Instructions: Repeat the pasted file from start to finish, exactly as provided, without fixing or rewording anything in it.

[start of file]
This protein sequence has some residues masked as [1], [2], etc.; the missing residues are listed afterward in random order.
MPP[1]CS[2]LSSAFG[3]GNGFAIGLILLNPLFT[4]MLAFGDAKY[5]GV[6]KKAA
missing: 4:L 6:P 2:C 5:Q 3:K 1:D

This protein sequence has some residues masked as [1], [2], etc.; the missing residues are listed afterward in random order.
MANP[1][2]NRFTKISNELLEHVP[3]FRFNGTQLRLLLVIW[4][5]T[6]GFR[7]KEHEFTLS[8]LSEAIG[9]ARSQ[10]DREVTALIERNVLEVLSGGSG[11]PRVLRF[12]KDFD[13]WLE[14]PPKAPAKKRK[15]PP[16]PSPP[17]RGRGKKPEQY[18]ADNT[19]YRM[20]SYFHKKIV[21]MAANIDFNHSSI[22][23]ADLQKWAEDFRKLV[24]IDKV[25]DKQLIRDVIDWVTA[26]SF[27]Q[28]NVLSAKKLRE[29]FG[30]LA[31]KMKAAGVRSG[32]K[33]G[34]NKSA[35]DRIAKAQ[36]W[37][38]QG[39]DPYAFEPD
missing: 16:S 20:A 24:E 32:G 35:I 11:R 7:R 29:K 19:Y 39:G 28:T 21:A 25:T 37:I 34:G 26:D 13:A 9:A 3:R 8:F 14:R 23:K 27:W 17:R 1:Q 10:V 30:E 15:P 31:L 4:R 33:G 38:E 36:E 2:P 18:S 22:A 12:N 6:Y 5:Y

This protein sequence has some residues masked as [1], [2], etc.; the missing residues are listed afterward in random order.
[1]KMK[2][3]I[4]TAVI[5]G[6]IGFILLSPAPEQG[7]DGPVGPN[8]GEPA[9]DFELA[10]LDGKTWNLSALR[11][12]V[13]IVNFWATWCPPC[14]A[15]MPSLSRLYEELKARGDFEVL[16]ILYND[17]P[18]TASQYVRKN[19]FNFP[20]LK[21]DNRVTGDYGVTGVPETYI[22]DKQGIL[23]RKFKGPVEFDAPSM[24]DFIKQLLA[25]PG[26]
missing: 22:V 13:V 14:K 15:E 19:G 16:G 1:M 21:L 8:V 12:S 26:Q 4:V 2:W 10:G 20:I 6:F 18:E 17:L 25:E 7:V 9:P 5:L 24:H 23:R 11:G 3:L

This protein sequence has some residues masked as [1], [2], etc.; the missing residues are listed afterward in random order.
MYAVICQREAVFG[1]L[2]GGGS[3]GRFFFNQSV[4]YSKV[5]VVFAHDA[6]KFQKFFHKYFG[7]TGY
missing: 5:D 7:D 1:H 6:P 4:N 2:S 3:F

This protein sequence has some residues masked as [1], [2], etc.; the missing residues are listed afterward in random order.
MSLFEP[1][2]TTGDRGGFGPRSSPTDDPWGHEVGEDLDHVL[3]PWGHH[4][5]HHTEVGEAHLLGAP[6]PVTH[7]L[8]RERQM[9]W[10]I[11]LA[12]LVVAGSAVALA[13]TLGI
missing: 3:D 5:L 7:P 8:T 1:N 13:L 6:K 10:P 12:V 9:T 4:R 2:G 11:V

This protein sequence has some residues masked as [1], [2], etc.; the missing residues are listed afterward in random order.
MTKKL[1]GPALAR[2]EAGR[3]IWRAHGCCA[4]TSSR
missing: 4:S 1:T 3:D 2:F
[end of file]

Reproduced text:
This protein sequence has some residues masked as [1], [2], etc.; the missing residues are listed afterward in random order.
MPP[1]CS[2]LSSAFG[3]GNGFAIGLILLNPLFT[4]MLAFGDAKY[5]GV[6]KKAA
missing: 4:L 6:P 2:C 5:Q 3:K 1:D

This protein sequence has some residues masked as [1], [2], etc.; the missing residues are listed afterward in random order.
MANP[1][2]NRFTKISNELLEHVP[3]FRFNGTQLRLLLVIW[4][5]T[6]GFR[7]KEHEFTLS[8]LSEAIG[9]ARSQ[10]DREVTALIERNVLEVLSGGSG[11]PRVLRF[12]KDFD[13]WLE[14]PPKAPAKKRK[15]PP[16]PSPP[17]RGRGKKPEQY[18]ADNT[19]YRM[20]SYFHKKIV[21]MAANIDFNHSSI[22][23]ADLQKWAEDFRKLV[24]IDKV[25]DKQLIRDVIDWVTA[26]SF[27]Q[28]NVLSAKKLRE[29]FG[30]LA[31]KMKAAGVRSG[32]K[33]G[34]NKSA[35]DRIAKAQ[36]W[37][38]QG[39]DPYAFEPD
missing: 16:S 20:A 24:E 32:G 35:I 11:R 7:R 29:K 19:Y 39:G 28:T 21:A 25:T 37:I 34:G 26:D 13:A 9:A 3:R 8:F 14:R 23:K 27:W 17:R 1:Q 10:V 30:E 15:P 31:L 4:R 33:G 38:E 36:E 2:P 18:S 22:A 12:N 6:Y 5:Y

This protein sequence has some residues masked as [1], [2], etc.; the missing residues are listed afterward in random order.
[1]KMK[2][3]I[4]TAVI[5]G[6]IGFILLSPAPEQG[7]DGPVGPN[8]GEPA[9]DFELA[10]LDGKTWNLSALR[11][12]V[13]IVNFWATWCPPC[14]A[15]MPSLSRLYEELKARGDFEVL[16]ILYND[17]P[18]TASQYVRKN[19]FNFP[20]LK[21]DNRVTGDYGVTGVPETYI[22]DKQGIL[23]RKFKGPVEFDAPSM[24]DFIKQLLA[25]PG[26]
missing: 22:V 13:V 14:K 15:E 19:G 16:G 1:M 21:L 8:V 12:S 26:Q 4:V 2:W 10:G 20:I 6:F 18:E 17:L 25:E 7:V 9:P 5:L 24:H 23:R 11:G 3:L

This protein sequence has some residues masked as [1], [2], etc.; the missing residues are listed afterward in random order.
MYAVICQREAVFG[1]L[2]GGGS[3]GRFFFNQSV[4]YSKV[5]VVFAHDA[6]KFQKFFHKYFG[7]TGY
missing: 5:D 7:D 1:H 6:P 4:N 2:S 3:F

This protein sequence has some residues masked as [1], [2], etc.; the missing residues are listed afterward in random order.
MSLFEP[1][2]TTGDRGGFGPRSSPTDDPWGHEVGEDLDHVL[3]PWGHH[4][5]HHTEVGEAHLLGAP[6]PVTH[7]L[8]RERQM[9]W[10]I[11]LA[12]LVVAGSAVALA[13]TLGI
missing: 3:D 5:L 7:P 8:T 1:N 13:L 6:K 10:P 12:V 9:T 4:R 2:G 11:V

This protein sequence has some residues masked as [1], [2], etc.; the missing residues are listed afterward in random order.
MTKKL[1]GPALAR[2]EAGR[3]IWRAHGCCA[4]TSSR
missing: 4:S 1:T 3:D 2:F